As many of you know, I am a student (and teacher) of investor behavior. I love that behavioral finance is not only endless, but that it repeats. I am constantly on the lookout for new ways to interpret investor behavior in current markets.
I recently read an article that referenced the 100th birthday party of famed television producer Norman Lear. At this party, he shared some of his wisdom with attendees. Although I wasn’t there, it was reported that he said there are two words the people don’t pay enough attention to; these are “over” and “next.” His point is that there is often a period when people don’t want to acknowledge or cannot see that something is over and that something next is coming. In sum, he appears to be saying that if one can shorten the time between “over” and “next” in a relevant situation, this is advisable for future success. When applying this concept to markets (not the subject of the article I read), it appears that investors would be well advised to recognize that the largest monetary and fiscal expansion period in history is ending, and that what is coming next is an economic slowdown, globally. However, there are constructive steps one can take to avoid typical investor mistakes during periods like this that repeat over time. If one looks at past investor behavior, when investors see negative economic or earnings news, panic selling often ensues. This is exactly the time when the opposite view should be in one’s mind.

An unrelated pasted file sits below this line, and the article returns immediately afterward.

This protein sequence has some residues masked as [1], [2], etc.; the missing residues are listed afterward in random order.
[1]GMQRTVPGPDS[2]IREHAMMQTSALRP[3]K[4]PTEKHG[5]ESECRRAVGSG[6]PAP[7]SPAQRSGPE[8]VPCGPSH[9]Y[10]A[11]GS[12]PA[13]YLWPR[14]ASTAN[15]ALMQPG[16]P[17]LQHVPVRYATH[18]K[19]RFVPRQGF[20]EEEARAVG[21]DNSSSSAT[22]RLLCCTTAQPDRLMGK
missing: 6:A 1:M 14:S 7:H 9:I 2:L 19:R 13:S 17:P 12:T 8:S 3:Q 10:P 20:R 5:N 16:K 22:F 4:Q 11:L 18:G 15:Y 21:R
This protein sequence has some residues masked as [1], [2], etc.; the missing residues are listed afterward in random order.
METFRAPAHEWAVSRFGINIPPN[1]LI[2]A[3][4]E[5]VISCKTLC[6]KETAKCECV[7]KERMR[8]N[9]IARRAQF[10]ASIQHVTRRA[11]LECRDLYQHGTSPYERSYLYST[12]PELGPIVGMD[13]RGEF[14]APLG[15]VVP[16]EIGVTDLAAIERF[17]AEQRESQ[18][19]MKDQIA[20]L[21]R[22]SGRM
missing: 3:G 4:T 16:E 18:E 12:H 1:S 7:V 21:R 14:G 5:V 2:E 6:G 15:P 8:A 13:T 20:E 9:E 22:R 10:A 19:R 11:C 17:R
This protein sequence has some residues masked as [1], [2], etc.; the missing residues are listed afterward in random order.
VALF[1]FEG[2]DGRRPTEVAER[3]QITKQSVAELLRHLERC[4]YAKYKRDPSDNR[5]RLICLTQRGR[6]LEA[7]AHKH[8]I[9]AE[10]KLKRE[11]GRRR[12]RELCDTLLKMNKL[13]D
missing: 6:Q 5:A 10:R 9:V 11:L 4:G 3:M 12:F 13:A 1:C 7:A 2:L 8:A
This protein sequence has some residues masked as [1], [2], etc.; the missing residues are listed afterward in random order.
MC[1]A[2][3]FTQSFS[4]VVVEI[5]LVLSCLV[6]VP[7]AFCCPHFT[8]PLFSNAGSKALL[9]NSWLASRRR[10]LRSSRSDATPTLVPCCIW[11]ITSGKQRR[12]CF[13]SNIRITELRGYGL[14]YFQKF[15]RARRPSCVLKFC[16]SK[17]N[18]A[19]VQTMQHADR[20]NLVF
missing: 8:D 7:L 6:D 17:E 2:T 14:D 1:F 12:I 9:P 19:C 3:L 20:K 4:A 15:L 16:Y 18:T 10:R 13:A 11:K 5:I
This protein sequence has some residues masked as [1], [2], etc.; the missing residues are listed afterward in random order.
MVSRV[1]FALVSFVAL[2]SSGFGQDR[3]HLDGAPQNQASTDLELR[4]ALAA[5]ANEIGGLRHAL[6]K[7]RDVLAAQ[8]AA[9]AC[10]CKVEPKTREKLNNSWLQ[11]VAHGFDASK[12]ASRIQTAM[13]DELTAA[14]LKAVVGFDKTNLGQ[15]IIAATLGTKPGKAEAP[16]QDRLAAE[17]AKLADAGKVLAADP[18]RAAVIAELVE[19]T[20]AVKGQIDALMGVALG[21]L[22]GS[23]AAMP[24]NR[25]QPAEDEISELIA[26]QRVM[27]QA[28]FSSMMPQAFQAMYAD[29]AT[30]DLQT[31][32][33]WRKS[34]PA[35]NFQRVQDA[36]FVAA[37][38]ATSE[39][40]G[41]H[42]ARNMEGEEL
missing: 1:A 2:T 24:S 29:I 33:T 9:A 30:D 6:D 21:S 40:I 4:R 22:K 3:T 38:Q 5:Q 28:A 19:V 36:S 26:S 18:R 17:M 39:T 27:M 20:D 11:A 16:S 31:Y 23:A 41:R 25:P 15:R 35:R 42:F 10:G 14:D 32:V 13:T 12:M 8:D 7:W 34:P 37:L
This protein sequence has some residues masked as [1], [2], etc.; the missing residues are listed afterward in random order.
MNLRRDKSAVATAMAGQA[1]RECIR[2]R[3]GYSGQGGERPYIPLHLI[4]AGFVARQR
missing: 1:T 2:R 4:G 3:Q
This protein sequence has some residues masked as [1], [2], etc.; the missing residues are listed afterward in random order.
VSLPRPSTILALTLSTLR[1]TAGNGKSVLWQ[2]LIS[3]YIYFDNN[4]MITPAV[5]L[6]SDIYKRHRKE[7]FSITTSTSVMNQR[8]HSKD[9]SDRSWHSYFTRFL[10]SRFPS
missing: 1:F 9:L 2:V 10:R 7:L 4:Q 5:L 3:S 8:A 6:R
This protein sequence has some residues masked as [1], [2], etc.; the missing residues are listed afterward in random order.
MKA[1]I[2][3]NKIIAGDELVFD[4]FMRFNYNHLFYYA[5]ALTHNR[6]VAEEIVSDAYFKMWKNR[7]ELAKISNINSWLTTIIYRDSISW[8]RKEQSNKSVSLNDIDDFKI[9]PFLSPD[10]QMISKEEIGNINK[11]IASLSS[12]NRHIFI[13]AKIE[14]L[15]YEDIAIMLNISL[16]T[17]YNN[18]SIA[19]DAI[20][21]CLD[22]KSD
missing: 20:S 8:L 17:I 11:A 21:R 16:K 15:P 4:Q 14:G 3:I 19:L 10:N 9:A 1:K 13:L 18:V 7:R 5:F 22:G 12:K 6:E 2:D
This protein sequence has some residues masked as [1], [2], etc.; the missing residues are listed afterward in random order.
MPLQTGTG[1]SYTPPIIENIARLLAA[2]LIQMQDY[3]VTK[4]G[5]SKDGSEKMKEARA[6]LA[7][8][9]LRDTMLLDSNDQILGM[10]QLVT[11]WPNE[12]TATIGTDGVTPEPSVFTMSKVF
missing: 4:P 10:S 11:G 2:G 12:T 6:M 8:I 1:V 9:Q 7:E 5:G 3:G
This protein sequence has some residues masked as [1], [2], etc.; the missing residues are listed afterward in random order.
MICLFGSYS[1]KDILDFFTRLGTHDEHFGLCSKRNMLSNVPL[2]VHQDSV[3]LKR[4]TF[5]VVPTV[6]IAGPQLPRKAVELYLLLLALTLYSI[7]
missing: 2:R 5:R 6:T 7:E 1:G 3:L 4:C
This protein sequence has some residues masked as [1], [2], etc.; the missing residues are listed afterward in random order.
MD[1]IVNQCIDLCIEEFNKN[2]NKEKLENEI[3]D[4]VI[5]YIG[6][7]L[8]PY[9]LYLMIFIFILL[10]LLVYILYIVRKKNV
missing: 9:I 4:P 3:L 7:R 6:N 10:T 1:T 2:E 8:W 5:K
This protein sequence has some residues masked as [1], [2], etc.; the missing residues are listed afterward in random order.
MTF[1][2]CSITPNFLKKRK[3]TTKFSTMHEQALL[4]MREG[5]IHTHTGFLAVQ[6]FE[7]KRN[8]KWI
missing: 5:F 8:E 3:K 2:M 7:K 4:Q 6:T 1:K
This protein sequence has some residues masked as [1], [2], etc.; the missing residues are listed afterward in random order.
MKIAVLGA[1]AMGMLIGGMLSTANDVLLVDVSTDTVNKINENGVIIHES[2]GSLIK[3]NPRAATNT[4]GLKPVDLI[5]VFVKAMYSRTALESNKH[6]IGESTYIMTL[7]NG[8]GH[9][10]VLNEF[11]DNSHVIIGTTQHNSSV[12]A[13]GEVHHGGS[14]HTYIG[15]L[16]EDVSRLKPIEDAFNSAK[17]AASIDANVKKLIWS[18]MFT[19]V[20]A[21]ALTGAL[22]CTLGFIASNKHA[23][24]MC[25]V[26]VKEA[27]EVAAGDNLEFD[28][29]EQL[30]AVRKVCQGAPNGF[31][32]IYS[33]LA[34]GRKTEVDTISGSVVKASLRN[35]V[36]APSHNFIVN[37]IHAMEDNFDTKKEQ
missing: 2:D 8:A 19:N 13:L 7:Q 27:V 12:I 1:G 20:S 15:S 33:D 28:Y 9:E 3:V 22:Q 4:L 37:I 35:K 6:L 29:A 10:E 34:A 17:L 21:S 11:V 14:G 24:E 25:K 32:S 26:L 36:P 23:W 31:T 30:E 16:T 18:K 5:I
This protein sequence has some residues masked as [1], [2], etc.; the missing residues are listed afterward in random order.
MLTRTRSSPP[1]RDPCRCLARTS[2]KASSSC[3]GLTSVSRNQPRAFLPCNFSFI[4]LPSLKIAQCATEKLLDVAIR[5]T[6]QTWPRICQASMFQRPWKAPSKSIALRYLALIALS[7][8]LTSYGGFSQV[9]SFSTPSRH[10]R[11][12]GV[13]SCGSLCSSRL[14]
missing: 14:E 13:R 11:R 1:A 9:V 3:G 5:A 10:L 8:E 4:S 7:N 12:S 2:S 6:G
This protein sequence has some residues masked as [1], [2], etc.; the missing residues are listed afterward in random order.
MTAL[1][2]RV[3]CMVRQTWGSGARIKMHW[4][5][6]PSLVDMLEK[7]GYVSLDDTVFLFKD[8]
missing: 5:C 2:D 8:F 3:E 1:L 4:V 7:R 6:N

As I have noted so many times over my career, my suggestion is to heed the words of Sir John Templeton who said that investors should “Be fearful when others are greedy, and greedy when others are fearful.” The reason for this is that even when it looks the darkest, there is likely to be light ahead. Over time equity markets go up. It is crucial to not get bearish as markets go lower during a panic. In the current market, the U.S. Federal Reserve will eventually stop raising rates. Inflation will eventually fall. Economic activity will expand. Furthermore, as we have noted many times, equity markets bottom well before the nadir in GDP growth or corporate earnings. As shown in the chart below, according to the University of Michigan Consumer Sentiment Index, the mood is pretty sour right now. The good news for investors is that when consumer sentiment has been this low, future equity market returns have been relatively good.
Therefore, it is important to rebalance portfolios should markets fall during 2023 due to a slowdown in earning that causes mass selling of equity securities. Please let us know if you have any questions or concerns about your portfolio.